A topical collection in Quantum Beam Science (ISSN 2412-382X).
Prof. Dr. Klaus-Dieter Liss
Guangdong Technion - Israel Institute of Technology (GTIIT), 241 Daxue Lu, Jinping Qu, Shantou, Guangdong Province, China
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Phone: +86 136 7612 7052
Interests: in-situ, time-resolved scattering; structural and functional materials; metals; semiconductors; thermo-mechanical processing; phase transformations; ferroics; kinetics and dynamics; extreme conditions; texture analysis; plasticity; materials development; metallic glass; light metals; TiAl intermetallics; steels; diffraction optics; interferometry; ultra-short time scales; synchrotrons; neutrons; free-electron lasers
This Topical Collection, Facilities, aims to assemble review and original articles to describe existing, upcoming, planned and historic large-user facilities for materials and life sciences around the world. Quantum beams encompass all kind of short-wavelength radiation for the study of condensed mater materials in the widest sense. In particular, this includes synchrotron and neutron radiation, ion beams, positrons, muons and to some extent lasers, where they interact under extreme conditions or are correlated with some other kind of quantum beam. While most of those quantum beams can be generated on a small laboratory scale, state-of-the-art sources are assembled in large-scale multi-user facilities.
The widest spread of facilities in this context are synchrotron radiation facilities, where high-energy electrons circulate in a storage ring to produce light of any wavelength to independently operating beamlines. The number of simultaneous beamlines and experiments can be as high as 50 and photon energies spread from infrared to gamma rays.
Complementary neutron facilities can be based around a nuclear reactor or in the form of a proton accelerator driven spallation source. They, equally, have multiple beam sources delivering to a multitude of most different instruments, such as for imaging, spectroscopy or diffraction. The same holds for positron and muon sources.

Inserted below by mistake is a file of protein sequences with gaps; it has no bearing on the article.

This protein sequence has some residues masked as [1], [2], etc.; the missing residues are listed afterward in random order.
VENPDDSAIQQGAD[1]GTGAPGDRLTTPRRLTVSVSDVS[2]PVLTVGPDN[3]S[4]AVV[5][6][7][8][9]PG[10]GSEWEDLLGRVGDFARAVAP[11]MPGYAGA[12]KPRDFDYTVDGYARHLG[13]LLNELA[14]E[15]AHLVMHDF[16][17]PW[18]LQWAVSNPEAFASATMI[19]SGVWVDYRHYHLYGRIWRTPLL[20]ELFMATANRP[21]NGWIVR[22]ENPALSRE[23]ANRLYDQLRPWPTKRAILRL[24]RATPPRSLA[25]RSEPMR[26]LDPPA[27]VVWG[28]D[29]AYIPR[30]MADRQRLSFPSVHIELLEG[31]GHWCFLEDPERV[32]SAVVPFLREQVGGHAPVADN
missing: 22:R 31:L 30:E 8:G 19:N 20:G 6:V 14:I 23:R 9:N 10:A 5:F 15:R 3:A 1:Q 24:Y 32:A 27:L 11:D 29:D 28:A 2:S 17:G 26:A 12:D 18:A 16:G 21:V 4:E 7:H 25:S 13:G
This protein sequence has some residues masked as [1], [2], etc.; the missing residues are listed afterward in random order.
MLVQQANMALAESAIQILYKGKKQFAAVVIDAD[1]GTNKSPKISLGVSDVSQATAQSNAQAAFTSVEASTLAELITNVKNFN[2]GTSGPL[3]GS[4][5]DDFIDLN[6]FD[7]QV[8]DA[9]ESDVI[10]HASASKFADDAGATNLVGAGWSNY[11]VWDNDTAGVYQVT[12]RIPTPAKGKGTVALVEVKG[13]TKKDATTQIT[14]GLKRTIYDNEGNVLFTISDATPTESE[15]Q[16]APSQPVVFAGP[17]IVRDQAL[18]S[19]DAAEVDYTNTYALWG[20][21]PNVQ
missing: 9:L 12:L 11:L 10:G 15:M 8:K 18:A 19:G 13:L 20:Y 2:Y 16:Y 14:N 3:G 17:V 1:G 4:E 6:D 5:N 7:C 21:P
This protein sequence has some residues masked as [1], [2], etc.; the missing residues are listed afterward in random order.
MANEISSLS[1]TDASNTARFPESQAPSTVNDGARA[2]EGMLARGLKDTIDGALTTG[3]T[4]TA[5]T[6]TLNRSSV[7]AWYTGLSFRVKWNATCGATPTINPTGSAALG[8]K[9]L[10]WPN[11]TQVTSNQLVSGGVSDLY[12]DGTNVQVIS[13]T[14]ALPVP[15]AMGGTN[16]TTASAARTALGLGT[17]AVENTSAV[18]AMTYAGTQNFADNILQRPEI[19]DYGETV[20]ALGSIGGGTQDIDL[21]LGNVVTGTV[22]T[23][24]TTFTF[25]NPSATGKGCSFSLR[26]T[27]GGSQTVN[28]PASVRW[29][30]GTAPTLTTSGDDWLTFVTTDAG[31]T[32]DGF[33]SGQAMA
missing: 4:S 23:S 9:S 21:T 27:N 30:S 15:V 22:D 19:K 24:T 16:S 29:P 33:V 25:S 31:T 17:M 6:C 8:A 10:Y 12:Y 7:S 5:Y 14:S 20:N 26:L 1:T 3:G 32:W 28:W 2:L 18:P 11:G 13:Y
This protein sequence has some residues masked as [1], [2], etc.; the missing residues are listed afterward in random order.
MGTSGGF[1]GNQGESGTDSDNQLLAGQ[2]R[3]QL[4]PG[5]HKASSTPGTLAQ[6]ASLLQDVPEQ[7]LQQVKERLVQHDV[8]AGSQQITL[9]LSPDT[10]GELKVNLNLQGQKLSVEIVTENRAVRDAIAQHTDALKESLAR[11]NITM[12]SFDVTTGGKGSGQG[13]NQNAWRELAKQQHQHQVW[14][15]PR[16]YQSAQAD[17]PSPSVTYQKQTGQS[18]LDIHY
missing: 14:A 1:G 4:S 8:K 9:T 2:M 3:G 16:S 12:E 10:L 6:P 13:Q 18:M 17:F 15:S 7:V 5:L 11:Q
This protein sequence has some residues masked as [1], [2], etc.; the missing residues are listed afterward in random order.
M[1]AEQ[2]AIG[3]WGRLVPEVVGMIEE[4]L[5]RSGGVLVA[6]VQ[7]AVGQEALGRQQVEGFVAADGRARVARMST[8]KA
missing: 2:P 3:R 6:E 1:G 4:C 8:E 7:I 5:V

Large power laser sources can either produce materials under extreme conditions, or interact with another beam, such as accelerator electrons for inverse Compton scattering—delivering gamma rays within a large user facility. Furthermore, laser facilities may be important for pump-probe experiments in condensed and ionized matter.
Proton and ions beams represent another class, which may be accelerator based and then form a facility. Their applications are broad.
In order to lay the basis for later topics and the applications, the journal Quantum Beam Science calls for descriptions of the sources of such radiation, with the goal of creating a collection of papers that will serve as reference standards for users. It will be an excellent channel for exposure and comparison for each facility, and aims to be comprehensive.
In particular, we seek papers of facilities encompassing more than one single beamline. (A Beamlines collection may follow if there is sufficient demand.) The articles should describe the facility's background and context, its overall layout, the radiation production process, the key parameters in a scientific and engineering manner, an overview of beamlines, and outline some typical applications. Descriptions of the key parts can be done in depth, including information on the detailed layout, neutron-moderator concepts, or synchrotron insertion devices. Individual, modern and upcoming facilities should be featured in articles, while reviews should focus on types of facilities or historic facilities. Well founded ideas and concepts of future facilities are welcome. Reviews are sought on classes of quantum beam sources, such as an overview and the characteristics of all kinds of X-ray tubes, or small ion or neutron sources.
Possible topics include but are not limited to:
Welcome to the journal Quantum Beam Science!
Prof.Dr. Klaus-Dieter Liss
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